The development of modern pipelined and multiple functional unit processors has increased the available instruction level parallelism. In order to fully utilize these resources, compiler writers spend large amounts of time developing complex scheduling heuristics for each new architecture. In order to reduce the time spent on this process, automated machine learning techniques have been proposed to generate scheduling heuristics. We present two case studies using these techniques to generate instruction scheduling heuristics for basic blocks and super blocks. A basic block is a block of code with a single flow of control and a super block is a collection of basic blocks with a single entry point but multiple exit points. We improve previous techniques for automated generation of basic block scheduling heuristics by increasing the quality of the training data and increasing the number of features considered, including several novel features that have useful effects on scheduling instructions. Our case study into super block scheduling heuristics is a novel contribution as previous approaches were only applied to basic blocks. We show through experimentation that we can produce efficient heuristics that perform better than current heuristic methods for basic block and super block scheduling. We show that we can reduce the number of non-optimally scheduled blocks by up to 55% for basic blocks and 38% for super blocks. We also show that we can produce better schedules 7. 8 times more often than the next best heuristic for basic blocks and 4. 4 times more often for super blocks.
4

Constraint Programming Techniques for Optimal Instruction Scheduling

Malik, Abid 03 1900 (has links)
Modern processors have multiple pipelined functional units and can issue more than one instruction per clock cycle. This puts great pressure on the instruction scheduling phase in a compiler to expose maximum instruction level parallelism. Basic blocks and superblocks are commonly used regions of code in a program for instruction scheduling. Instruction scheduling coupled with register allocation is also a well studied problem to produce better machine code. Scheduling basic blocks and superblocks optimally with or with out register allocation is NP-complete, and is done sub-optimally in production compilers using heuristic approaches. In this thesis, I present a constraint programming approach to the superblock and basic block instruction scheduling problems for both idealized and realistic architectures. Basic block scheduling with register allocation with no spilling allowed is also considered. My models for both basic block and superblock scheduling are optimal and fast enough to be incorporated into production compilers. I experimentally evaluated my optimal schedulers on the SPEC 2000 integer and floating point benchmarks. On this benchmark suite, the optimal schedulers were very robust and scaled to the largest basic blocks and superblocks. Depending on the architectural model, between 99.991\% to 99.999\% of all basic blocks and superblocks were solved to optimality. The schedulers were able to routinely solve the largest blocks, including blocks with up to 2600 instructions. My results compare favorably to the best previous optimal approaches, which are based on integer programming and enumeration. My approach for basic block scheduling without allowing spilling was good enough to solve 97.496\% of all basic blocks in the SPEC 2000 benchmark. The approach was able to solve basic blocks as large as 50 instructions for both idealized and realistic architectures within reasonable time limits. Again, my results compare favorably to recent work on optimal integrated code generation, which is based on integer programming.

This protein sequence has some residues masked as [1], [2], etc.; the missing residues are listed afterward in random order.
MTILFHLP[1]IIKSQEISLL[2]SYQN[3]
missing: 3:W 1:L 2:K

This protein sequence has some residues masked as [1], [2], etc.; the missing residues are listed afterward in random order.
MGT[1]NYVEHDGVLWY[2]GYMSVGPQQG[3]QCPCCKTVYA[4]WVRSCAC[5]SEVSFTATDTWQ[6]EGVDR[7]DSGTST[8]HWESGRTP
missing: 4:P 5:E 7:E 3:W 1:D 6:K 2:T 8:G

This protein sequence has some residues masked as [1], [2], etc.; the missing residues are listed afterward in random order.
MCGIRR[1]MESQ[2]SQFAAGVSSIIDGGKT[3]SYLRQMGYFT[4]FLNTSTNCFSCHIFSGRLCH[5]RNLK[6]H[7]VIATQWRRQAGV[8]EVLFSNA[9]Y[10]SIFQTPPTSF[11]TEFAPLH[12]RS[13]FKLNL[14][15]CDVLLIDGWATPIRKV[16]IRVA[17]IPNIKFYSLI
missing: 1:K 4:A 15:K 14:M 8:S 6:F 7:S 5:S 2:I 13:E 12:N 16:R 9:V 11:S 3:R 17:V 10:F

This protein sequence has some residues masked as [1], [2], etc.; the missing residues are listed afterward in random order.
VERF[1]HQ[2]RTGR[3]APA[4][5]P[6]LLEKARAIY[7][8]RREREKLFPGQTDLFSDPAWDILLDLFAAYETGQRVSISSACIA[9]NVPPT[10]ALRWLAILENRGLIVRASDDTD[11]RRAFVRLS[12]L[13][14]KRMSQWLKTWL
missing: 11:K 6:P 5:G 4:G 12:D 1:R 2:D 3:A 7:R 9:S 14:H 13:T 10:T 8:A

5

Instruction scheduling optimizations for energy efficient VLIW processors

Porpodas, Vasileios January 2013 (has links)